On March 6, 1981, when Keryn got home from work, Suzan told Michael to kill her. Michael followed their young roommate into the kitchen, where he beat her over the head with a cast iron frying pan and then stabbed her 13 times in the face and neck to finish her off. The couple then wrapped the body in a blanket, placed her head on a pillow, and drew a series of bizarre, childlike images on the wall before leaving.
Police found Keryn’s body on March 7, in her apartment with her skull bashed in and 13 stab wounds to the face, neck and mouth. Curiously, the drawings on the wall included the name “Suzan” written around the pictures. (Suzan had actually been born “Susan” – and changed the spelling of her name to after a drug trip.) One of Keryn’s friends rushed to the scene of the crime as word spread and told police about Keryn’s new roommates and their strange beliefs. It wasn’t until police questioned Keryn’s mother two days later that they got a full name: Suzan Carson, and her husband, Michael. Unfortunately, because Suzan and Michael Carson weren’t the couple’s real names, police weren’t able to locate them.
After a year of searching for the killer roommates, the investigation stagnated. The Carsons hitchhiked north to Oregon and for a year, lived in a secluded cabin – which they believed was a refuge provided to them by Allah – in the wilderness. Finally, they got bored and decided to head back to southern California and landed a job as caretakers on a marijuana farm. Things seemed to ge going well the two began having problems with a friend of the farm owner, 26-year-old Clark Stephens. Clark was loud and drank a lot and the Carsons saw this as an affront to Allah. Suzan attempted to block Clark from entering the farm one day and Stephens cussed her out. So Suzan declared Clark a witch and Michael was tasked as executioner. He shot the man in the face.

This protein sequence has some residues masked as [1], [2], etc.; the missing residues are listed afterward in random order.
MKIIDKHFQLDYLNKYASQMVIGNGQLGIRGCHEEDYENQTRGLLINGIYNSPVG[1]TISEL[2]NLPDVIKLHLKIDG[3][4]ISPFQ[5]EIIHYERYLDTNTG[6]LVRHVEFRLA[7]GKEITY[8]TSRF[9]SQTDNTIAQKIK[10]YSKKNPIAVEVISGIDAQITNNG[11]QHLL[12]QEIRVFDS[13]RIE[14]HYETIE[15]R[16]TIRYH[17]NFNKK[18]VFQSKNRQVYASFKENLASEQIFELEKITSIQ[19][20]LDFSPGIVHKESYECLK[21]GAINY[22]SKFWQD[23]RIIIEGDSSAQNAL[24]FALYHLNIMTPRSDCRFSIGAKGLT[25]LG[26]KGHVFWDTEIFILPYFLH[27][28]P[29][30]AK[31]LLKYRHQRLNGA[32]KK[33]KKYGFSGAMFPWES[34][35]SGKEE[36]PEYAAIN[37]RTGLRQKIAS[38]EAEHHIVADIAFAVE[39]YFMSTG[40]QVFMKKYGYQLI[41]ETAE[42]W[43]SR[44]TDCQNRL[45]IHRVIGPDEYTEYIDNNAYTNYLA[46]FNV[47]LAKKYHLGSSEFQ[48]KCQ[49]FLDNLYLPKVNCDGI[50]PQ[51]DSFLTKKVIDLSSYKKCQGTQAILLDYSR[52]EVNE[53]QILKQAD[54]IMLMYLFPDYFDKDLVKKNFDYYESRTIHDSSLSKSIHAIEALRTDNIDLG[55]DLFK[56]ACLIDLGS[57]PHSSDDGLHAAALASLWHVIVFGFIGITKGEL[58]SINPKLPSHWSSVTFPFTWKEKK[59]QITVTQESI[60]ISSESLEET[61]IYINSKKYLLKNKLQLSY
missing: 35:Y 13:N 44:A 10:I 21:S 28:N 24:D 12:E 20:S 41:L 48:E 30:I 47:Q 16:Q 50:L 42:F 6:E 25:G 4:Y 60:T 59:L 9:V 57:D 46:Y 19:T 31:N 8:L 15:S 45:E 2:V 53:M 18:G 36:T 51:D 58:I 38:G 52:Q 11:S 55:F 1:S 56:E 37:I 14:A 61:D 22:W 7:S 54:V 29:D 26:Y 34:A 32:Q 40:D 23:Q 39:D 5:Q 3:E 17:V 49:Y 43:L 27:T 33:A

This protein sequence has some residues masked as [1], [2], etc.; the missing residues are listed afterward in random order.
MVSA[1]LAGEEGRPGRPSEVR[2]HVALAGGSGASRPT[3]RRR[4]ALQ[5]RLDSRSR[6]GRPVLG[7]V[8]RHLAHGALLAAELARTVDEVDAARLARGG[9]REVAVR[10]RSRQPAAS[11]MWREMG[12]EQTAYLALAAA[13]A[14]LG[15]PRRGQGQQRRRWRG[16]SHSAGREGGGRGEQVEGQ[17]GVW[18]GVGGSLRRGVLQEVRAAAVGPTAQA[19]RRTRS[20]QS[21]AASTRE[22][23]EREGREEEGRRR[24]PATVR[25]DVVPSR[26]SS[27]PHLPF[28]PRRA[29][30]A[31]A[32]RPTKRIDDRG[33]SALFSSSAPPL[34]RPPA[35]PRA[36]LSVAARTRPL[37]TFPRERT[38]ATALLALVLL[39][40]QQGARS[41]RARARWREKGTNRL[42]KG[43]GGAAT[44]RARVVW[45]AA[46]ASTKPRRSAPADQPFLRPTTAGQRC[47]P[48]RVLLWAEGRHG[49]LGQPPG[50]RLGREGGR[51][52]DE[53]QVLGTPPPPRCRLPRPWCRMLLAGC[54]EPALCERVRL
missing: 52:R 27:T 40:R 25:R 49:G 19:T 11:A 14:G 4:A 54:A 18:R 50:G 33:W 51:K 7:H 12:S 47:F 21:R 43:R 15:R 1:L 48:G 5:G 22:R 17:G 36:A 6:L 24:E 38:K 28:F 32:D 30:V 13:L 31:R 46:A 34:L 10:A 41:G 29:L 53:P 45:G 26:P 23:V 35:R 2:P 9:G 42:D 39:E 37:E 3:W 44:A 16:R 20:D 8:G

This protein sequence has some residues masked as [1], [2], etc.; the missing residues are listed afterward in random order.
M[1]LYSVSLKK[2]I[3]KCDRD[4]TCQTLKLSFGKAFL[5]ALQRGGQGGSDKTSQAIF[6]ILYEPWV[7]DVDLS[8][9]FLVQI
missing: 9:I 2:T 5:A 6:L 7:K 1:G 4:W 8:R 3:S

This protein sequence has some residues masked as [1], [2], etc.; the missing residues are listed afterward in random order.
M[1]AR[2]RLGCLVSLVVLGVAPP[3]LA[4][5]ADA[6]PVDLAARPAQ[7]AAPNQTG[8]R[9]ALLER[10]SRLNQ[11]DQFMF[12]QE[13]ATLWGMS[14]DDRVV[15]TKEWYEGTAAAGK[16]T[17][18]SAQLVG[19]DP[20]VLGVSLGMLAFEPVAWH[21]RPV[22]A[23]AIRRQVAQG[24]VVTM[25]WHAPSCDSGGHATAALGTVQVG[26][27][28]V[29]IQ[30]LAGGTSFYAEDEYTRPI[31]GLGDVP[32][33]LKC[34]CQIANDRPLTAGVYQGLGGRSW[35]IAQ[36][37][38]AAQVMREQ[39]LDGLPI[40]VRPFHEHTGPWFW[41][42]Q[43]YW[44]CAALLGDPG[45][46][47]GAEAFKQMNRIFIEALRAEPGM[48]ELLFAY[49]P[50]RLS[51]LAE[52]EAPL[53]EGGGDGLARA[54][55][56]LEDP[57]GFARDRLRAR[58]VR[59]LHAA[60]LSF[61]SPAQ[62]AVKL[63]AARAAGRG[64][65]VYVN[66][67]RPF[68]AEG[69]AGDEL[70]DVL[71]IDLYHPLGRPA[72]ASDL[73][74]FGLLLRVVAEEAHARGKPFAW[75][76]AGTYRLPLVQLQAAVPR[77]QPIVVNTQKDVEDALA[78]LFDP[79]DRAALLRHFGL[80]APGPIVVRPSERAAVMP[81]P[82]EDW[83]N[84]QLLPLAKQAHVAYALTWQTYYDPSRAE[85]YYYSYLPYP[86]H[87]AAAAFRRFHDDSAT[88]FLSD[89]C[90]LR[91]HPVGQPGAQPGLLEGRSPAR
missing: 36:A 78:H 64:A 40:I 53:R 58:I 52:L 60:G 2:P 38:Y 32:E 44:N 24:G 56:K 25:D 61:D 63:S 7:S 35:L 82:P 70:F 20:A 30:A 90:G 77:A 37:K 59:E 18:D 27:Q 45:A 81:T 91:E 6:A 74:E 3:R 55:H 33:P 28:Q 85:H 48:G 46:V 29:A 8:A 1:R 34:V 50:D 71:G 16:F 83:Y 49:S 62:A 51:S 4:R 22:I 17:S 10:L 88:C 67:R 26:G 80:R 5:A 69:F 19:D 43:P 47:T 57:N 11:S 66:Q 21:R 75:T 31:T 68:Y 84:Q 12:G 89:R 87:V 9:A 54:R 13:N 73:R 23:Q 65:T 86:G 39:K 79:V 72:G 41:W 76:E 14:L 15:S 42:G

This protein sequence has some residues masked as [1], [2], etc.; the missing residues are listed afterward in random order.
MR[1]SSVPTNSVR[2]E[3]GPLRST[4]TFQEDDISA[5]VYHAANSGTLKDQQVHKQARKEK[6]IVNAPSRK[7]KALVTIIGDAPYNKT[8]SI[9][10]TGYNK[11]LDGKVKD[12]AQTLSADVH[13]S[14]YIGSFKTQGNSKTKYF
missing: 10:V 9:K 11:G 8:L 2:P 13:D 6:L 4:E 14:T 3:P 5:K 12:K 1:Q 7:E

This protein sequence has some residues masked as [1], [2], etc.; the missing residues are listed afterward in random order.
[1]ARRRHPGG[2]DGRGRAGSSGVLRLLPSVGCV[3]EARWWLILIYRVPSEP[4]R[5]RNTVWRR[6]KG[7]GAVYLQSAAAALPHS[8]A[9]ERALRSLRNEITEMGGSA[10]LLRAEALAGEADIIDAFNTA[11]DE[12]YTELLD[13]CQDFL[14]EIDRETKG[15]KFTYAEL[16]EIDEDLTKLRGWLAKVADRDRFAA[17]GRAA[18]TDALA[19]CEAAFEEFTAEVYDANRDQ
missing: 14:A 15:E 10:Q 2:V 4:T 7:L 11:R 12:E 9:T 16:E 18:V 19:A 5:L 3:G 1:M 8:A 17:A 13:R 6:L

On the lam again, the again Carsons headed to Northern California to hide out in the wilderness and ventured into civilization only for food and supplies. To get to town, the pair would hitchhike. Two years after the murder of Keryn Barnes, in January 1983, they caught a ride with a man named John Hillyer in his pickup truck. Suzan sat in the middle, and while driving, John’s leg touched Suzan’s leg. Suzan claimed she felt threatened, but more importantly, that she’d had a premonition about the 30-year-old driver – John was a witch. Michael was task with another witch-killing. But Hillyer fought back and what ensued was a wrestling match for the gun with which Michael was trying to kill him.